What’s Driving the Need for Embedded Analytics with Big Data?
Watch this video to learn why the embedded analytics marketplace is experiencing explosive growth.
Without effective analytics, companies cannot compete. But not just any analytics will do. Users want analytics in the applications they use every day. They want to use data that may reside in multiple locations. And this is across virtually every line of business (LOB).
Moreover, the embedded analytics market touches several stakeholders in addition to LOB users. Independent software vendors (ISVs) are eager to tap the growing interest in embedded analytics. Right now at least, it looks like very low hanging fruit. And enterprise IT needs to come to terms with the age old tech question: buy or build?
More than ever before, companies today are becoming increasingly data driven and are looking to raise the analytical bar within their organizations. But with the changing dynamics of the workforce, the wide discrepancy of technical sophistication among users, and the explosion in data volume and disparity, what’s the best way to deliver analytics and get users the tools they need within the context of how they work?
Hi. I’m Mike Lock, Vice President and Principal Analyst at the Aberdeen Group, and today we’re going to be talking about embedded analytics: a scenario where business intelligence and analytical capabilities are integrated, or embedded, within other business applications, such as CRM, ERP, or financial applications, for example.
Background and Drivers for Embedded Analytics
So, this is the first in a five-part series exploring embedded analytics and this video provides some of the background and drivers for this approach and provides an overview of what this embedded analytics ecosystem looks like. So, to provide a little bit of background here, I want to share some data from my most recent business analytics survey where I surveyed over 400 organizations.
Line of Business Pressures
This chart here provides an overview of some of the pressures that drive companies to invest in analytics. At the top of the list is a palpable competitive pressure to become more data driven. It’s not really seen as differentiation anymore. Companies see effective analytics as table stakes really to being able to compete.
Secondly, users from a variety of different business functions and job roles are simply asking for better capabilities to access their data and make better decisions from its use. The data silo issue--in other words, information that’s needed for analysis being locked away within other functional areas across the company--is a problem for the line of business, too. And they’re looking to analytics to help address that need for accessibility.
And then, finally, they want to make use of their data, rather than just storing it. They see big data more as a missed opportunity than a problem that needs to be solved and they’re looking to analytics to help exploit more of their data and drive performance.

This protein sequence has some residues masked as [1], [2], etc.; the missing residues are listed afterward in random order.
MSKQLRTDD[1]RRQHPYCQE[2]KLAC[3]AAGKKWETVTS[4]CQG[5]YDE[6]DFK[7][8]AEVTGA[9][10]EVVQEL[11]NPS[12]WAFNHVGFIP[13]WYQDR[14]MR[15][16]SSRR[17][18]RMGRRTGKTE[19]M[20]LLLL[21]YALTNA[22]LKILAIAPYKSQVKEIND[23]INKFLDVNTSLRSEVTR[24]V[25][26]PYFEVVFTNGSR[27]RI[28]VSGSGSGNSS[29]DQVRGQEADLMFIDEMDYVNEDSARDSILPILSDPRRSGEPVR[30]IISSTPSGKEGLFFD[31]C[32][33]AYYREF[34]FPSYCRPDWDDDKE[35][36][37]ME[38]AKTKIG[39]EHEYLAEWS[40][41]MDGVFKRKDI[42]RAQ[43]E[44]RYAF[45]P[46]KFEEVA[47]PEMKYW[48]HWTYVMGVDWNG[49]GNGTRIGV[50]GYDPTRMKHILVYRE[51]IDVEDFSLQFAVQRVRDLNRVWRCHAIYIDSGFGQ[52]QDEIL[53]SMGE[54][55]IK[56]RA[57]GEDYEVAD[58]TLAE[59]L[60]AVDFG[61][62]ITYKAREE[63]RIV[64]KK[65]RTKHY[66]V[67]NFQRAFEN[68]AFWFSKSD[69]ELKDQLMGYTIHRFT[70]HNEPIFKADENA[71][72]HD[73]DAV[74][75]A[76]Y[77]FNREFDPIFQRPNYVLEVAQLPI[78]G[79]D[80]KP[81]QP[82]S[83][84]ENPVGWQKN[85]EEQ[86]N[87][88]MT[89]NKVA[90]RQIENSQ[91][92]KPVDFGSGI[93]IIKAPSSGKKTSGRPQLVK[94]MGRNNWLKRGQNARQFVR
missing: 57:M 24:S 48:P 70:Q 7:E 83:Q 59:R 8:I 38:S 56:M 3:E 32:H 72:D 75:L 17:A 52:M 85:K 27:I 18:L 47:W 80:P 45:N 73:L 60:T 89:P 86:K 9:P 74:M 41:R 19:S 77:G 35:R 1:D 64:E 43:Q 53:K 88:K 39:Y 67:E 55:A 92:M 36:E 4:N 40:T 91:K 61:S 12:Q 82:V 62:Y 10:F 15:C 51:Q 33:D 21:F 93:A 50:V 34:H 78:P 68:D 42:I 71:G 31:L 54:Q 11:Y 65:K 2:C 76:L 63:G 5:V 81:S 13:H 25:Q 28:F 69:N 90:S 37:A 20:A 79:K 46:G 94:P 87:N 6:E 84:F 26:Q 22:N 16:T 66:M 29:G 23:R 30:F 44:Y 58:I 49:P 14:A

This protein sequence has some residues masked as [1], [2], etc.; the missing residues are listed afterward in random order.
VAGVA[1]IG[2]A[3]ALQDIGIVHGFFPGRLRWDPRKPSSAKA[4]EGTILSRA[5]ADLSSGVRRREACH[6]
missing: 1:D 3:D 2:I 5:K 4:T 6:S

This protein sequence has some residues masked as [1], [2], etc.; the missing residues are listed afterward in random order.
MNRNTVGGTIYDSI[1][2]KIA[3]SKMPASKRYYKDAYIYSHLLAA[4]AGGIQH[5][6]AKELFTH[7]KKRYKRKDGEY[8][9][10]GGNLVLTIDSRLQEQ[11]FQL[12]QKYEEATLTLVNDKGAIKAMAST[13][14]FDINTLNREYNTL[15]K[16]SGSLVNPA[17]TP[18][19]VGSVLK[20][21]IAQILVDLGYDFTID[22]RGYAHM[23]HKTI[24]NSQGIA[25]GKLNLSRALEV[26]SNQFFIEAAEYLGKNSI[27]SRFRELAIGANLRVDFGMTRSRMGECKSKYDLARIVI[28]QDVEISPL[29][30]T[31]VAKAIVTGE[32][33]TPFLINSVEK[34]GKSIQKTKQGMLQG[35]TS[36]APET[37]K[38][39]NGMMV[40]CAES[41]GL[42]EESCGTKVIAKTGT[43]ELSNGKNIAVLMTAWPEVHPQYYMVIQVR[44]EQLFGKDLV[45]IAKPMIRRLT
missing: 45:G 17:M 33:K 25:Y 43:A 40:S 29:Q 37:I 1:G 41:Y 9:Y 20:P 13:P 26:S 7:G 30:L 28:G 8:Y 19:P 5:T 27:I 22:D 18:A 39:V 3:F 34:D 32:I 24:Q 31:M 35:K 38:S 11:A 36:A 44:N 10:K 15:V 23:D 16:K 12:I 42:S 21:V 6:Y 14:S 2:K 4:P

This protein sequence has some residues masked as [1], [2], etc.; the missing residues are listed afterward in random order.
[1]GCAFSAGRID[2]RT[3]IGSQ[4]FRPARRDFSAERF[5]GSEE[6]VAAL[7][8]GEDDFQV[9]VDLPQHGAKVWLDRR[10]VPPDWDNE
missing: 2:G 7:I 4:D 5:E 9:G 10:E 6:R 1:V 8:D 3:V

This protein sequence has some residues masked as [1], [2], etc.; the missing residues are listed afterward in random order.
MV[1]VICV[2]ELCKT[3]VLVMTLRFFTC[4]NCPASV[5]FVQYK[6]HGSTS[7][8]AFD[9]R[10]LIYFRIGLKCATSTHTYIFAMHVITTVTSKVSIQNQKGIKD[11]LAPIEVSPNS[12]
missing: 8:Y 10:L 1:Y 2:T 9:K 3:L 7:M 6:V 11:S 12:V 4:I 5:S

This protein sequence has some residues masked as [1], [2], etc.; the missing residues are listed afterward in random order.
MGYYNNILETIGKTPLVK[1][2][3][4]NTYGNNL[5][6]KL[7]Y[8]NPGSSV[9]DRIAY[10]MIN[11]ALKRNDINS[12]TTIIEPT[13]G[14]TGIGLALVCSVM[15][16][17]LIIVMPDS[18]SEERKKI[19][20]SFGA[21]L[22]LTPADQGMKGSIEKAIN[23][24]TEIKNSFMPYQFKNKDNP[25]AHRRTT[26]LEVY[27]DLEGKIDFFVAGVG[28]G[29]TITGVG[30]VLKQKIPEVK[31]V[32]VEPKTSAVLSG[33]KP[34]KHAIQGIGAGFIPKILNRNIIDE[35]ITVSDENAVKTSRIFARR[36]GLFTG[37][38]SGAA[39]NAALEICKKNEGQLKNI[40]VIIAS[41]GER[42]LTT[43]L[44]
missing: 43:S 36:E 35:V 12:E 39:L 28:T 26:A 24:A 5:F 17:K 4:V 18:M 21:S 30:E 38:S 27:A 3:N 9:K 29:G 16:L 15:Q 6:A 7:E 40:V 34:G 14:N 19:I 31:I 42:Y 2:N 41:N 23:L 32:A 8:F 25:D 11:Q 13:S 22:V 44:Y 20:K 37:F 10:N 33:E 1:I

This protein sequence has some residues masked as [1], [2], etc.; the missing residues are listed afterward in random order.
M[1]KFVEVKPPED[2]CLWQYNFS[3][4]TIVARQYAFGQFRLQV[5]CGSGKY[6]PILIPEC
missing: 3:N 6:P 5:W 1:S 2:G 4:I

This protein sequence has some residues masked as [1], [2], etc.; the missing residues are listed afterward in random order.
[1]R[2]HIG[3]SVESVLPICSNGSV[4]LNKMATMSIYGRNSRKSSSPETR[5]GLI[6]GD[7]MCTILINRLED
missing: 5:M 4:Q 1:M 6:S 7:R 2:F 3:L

Embedded Analytics Stakeholders
So, let’s talk about what this world of embedded analytics looks like and talk through some of the various stakeholders involved.
So, as I mentioned before, in today’s business environment there’s simply more people that are interacting with some form of software technology in a variety of different modalities. Whether we’re talking about financial planning applications, marketing automation, something like supply chain management, or a mobile sales application, for example, there are more users, in more job roles, interacting with these tools more frequently.
The other important part of this ecosystem are the companies that are actually delivering applications. So, essentially, we could be talking about anyone designing, developing, delivering, supporting, or maintaining these applications.
This could be a traditional independent software vendor, or an ISV, delivering commercial applications for a particular job role or industry; this could be a managed or cloud service provider implementing, supporting, or maintaining these applications; or it could be a regular enterprise not necessarily associated with technology at all that has a strong internal IT team that is perhaps developing proprietary internal applications or perhaps creating a customer or a supplier-facing portal externally. A variety of use cases here and a variety of stakeholders that are providing applications for embedded analytics.
So, these are the companies that are taking strides to embed analytics within these applications and they can go about this in one of two ways: they can build these capabilities and embed them themselves, or they can engage with a third-party analytics provider and purchase individual capabilities or a suite of capabilities to embed within their applications.
So, that’s the ecosystem that we’re talking about in this video series. I’d invite you to join us for the second video, where we focus on the perspective of business users and how embedded analytics is impacting their decision processes.